For many years, nothing said Thanksgiving like Interstate 95 between Washington, DC and New Hampshire.
I lived in Philadelphia, and some years I made the short drive south to be with my family in Washington. Those times brought back memories of childhood Thanksgivings — my uncle who always sat with us at the kids’ table; our yellow Lab, Sunny, and my grandmother who believed dogs belonged outside, so, looking for something positive to say about our dog, hit upon, “He has a noble head”; touch football games in the yard with the uncles and cousins; and, as painful as it is to mention, watching the Redskins lose to the Cowboys year after year.
After my wife and I started a family of our own, we drove from Philadelphia to her grandfather’s place in the White Mountains of New Hampshire for the big dinner. We often got in on the first snowstorm of the year on those Thanksgiving weekends. One year, we decided to drive on Thanksgiving Day for a Saturday dinner in NH, thinking that we would enjoy a traffic-free I-95 while everyone else ate turkey; for that miscalculation, we spent most of the afternoon idling on the George Washington Bridge. When we moved to New Hampshire the trek was much shorter, as we truly went over the river and through the woods to Grandfather’s house.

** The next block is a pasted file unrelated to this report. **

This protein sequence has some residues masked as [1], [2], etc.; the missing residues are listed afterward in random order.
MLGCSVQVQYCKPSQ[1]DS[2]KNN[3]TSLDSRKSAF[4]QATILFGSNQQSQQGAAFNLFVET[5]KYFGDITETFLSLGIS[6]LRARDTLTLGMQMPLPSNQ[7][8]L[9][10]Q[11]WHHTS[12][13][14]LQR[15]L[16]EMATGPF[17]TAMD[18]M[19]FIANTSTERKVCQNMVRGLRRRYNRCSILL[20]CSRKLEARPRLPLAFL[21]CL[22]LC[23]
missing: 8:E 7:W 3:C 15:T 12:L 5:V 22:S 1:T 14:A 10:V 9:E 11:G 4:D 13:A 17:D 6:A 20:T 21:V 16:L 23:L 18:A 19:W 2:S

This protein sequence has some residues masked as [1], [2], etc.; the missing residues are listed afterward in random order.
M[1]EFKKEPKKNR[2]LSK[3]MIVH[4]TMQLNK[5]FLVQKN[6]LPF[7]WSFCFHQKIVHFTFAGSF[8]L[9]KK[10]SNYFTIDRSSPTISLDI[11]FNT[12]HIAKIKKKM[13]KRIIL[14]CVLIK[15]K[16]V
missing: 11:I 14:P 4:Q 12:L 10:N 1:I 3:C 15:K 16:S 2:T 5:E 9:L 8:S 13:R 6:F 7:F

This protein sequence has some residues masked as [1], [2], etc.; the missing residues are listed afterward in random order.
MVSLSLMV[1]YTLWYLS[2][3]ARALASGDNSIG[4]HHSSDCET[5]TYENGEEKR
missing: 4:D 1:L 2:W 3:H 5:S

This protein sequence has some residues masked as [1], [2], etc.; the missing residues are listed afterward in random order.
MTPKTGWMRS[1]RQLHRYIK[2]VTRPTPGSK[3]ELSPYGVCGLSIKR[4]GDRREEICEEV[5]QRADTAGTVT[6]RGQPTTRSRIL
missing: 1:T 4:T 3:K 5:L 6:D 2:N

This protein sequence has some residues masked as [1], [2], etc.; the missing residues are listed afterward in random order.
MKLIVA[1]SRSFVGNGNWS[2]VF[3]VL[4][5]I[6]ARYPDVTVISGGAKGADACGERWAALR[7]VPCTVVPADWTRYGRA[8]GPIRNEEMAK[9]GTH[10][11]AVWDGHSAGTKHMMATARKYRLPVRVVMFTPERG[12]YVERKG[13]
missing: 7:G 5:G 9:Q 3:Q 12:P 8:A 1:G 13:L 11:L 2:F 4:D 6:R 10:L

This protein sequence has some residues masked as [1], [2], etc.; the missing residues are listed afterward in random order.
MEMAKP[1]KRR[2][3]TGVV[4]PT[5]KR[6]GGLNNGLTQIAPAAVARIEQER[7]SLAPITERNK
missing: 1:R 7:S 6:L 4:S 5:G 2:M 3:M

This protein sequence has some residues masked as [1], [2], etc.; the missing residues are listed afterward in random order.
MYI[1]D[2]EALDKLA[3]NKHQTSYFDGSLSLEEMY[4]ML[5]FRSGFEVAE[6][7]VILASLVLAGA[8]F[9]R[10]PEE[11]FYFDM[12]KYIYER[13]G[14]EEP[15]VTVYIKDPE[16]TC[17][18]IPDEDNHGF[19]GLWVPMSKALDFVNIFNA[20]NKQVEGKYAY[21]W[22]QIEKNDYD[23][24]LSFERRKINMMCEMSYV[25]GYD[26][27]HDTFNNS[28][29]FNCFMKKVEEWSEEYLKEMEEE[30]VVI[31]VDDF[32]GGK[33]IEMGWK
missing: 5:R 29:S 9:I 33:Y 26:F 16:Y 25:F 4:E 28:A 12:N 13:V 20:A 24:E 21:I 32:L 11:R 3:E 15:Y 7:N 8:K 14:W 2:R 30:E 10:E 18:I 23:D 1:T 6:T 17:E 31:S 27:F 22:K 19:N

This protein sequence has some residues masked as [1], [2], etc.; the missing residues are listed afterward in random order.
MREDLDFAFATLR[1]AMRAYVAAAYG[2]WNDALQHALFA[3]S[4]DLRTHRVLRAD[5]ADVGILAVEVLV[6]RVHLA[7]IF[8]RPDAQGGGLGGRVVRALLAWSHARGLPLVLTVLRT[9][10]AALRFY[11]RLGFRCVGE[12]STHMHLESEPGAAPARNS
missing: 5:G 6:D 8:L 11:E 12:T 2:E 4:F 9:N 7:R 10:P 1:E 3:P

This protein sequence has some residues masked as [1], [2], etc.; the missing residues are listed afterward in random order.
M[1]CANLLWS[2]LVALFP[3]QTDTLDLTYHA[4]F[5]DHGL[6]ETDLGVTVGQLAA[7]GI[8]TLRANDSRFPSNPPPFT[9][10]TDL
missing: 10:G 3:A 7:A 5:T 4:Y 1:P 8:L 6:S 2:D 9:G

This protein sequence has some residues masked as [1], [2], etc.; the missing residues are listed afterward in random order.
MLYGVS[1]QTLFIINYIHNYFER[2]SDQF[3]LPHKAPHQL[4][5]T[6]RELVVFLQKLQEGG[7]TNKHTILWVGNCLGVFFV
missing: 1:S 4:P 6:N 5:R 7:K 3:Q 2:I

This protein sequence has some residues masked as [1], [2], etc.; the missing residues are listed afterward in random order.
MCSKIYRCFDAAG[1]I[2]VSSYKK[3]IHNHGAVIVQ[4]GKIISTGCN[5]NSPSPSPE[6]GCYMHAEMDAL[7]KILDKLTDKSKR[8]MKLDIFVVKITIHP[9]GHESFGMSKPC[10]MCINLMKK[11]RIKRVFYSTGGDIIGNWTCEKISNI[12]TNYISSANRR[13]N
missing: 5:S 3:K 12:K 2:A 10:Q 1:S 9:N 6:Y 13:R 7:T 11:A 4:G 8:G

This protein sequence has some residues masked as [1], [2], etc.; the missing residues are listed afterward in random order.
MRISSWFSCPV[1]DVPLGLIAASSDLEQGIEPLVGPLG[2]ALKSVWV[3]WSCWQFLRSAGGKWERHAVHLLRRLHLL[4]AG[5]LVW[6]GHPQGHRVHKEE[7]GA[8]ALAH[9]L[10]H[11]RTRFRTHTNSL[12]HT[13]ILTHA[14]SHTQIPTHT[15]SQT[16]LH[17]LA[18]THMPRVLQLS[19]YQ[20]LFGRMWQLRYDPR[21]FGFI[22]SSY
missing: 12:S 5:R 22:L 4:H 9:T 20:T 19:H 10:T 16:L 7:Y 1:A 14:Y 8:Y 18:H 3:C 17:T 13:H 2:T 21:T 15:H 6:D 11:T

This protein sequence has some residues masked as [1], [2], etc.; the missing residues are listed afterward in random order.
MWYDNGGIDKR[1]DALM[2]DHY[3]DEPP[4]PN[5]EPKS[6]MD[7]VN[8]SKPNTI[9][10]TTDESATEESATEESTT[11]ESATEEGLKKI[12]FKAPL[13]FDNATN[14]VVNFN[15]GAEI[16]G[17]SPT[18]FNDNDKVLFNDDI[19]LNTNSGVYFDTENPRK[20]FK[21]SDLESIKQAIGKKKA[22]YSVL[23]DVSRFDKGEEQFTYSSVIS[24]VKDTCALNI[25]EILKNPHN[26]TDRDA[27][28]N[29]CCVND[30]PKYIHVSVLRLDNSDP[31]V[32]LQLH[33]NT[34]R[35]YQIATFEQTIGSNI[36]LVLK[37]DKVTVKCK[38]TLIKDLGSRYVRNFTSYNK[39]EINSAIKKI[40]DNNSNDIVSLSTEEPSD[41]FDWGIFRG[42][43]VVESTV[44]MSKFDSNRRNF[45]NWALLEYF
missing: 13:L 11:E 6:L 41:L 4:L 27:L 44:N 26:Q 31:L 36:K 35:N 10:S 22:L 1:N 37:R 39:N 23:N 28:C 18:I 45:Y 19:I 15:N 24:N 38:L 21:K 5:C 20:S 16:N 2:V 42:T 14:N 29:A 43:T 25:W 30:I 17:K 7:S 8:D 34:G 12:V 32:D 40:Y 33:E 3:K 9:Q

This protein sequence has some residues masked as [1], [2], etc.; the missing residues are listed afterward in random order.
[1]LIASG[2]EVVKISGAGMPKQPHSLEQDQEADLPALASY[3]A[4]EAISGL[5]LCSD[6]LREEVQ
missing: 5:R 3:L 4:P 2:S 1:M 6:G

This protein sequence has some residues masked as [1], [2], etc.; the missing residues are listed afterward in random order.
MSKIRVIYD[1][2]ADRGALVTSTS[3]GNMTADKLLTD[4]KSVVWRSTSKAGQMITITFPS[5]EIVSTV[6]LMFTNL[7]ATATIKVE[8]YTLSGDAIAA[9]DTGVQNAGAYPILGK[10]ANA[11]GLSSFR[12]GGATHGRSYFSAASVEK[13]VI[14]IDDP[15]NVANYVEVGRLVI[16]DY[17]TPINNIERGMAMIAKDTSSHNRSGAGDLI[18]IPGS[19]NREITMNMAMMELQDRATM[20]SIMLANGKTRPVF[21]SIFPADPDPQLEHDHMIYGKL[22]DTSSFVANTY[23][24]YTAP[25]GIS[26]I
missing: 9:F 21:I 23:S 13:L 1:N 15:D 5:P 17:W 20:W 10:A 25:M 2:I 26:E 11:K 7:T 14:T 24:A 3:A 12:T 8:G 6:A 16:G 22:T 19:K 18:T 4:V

After Grandpa Prouty died, that side of the family dispersed for the holidays, and we joined good friends for friends-far-from-family Thanksgiving dinners. The three families that formed the nucleus of this group had 7 teenage boys among them, so our group set some eating records.
Now we’re in Southern California, and our boys travel home to be with us for Thanksgiving. One son travels down the Interstate 5. My wife has added fresh blackberry pie to the menu as a new tradition; one son continues his great-grandfather’s tradition of baking homemade rolls; and another son makes chocolate chip bars – because there’s no rule that you can’t have chocolate on Thanksgiving and, well, pumpkin is a vegetable. Enough said. When all that cooking is done we will gather around the table again with family and friends.
It seems commonplace at Thanksgiving to say that I’m thankful for family and friends…but I really am, and I’m saying it anyway.